Tying a Tourniquet on the Economic Crisis

Elizabeth Bogan, senior lecturer at Princeton University (shown here with Jim Solloway) addressed the West Windsor Republicans on September 12 with a non-partisan discussion on the economy. She considers herself a market oriented economist, taking the middle ground between the Krugmans and the tea partiers. Her charts were, of course, predictably discouraging, but she had some unpredictable insights on why that’s true.

DISABILITY: For 42.7 million to be on disability is way too many, in her view (and, in today’s news, Congress’s view). People who could be working, aren’t. 

HEALTHCARE. In Medicare — elders are getting $3 of care for every $1 they paid in, and that is unsustainable, she says. We must attack the myth that everyone has the best of care.” We don’t all drive the same cars, we don’t all have the same food budget, maybe we don’t all get equal care, after all. 

Ryan’s plan is not soon enough or not radical enough, she says, but it does set limits on what you are going to spend. “There is no tooth fairy.” She doesn’t think that a Romney/Ryan administration would actually eliminate Obamacare. “But they do understand efficiency.”

Of her strategies below,  # 3 (better use of computers) is my fave, since I’m all for efficient digital health records and personal health records. (Whatever happened to that company, birthed in Princeton, that would put your health record, your insurance, and your bank account all on the same card? Now that would be efficient.)  I also like #4, change the rules, because it would let my doctor get paid for emailing me. 

BEYOND HEALTHCARE: Because we had two wars without raising taxes (nonsense! says Bogan), we are addicted to public and private debt that is being picked up by the Chinese. When China turned to a capitalistic-style economy (eating our lunch with manufacturing jobs), the world’s labor force increased exponentially. In this country, the lawyers, accountants and consultants are doing well, but jobs disappeared for the lesser educated, who must now focus on personal service jobs.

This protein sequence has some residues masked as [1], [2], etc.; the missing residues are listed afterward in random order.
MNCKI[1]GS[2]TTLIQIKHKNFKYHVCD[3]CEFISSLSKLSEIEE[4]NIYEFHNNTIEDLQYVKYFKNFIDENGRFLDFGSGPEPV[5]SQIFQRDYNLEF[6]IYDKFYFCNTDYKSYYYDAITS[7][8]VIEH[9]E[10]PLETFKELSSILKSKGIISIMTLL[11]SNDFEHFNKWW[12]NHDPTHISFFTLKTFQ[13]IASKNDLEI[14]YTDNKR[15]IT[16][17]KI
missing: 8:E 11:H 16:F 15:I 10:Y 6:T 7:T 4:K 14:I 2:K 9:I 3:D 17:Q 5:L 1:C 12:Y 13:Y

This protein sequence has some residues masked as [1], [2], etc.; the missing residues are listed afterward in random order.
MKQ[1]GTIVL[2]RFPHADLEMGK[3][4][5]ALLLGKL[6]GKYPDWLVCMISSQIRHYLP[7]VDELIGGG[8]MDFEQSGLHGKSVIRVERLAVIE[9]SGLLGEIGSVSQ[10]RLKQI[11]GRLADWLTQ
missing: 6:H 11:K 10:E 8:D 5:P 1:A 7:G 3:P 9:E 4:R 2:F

One strategy, says Bogan, is to quit giving the day traders a free ride. Tax each and every financial transaction at a rate of 1/10th of 1 percent. Every stock sale. Every mutual fund buy. It would have a minimal effect on most of us, but it would hit the nano-second traders right where it should. 

Raise the retirement age to align with today’s life expectancies. Raise it to 67 (for the early stage) and 70 (for the final stage). 

Tax the returns to hedge fund managers as ordinary income instead of as a capital gain (and this, from the spouse of a hedge fund manager.) 

Tighten leverage rules to require 10 percent down on anything — houses, appliances, anything. 

And what about taxes? Surveys show, she says, that folks from all income levels think that 25 percent is about right. Clinton got it right. He reduced the number of brackets. “We don’t have room to make huge tax cuts now,” she says. “The Obama rhetoric confuses business. If we grow the economy, fewer people would choose food stamps and welfare. I am comfortable with debt if I believe it will solve long-term problems.” 


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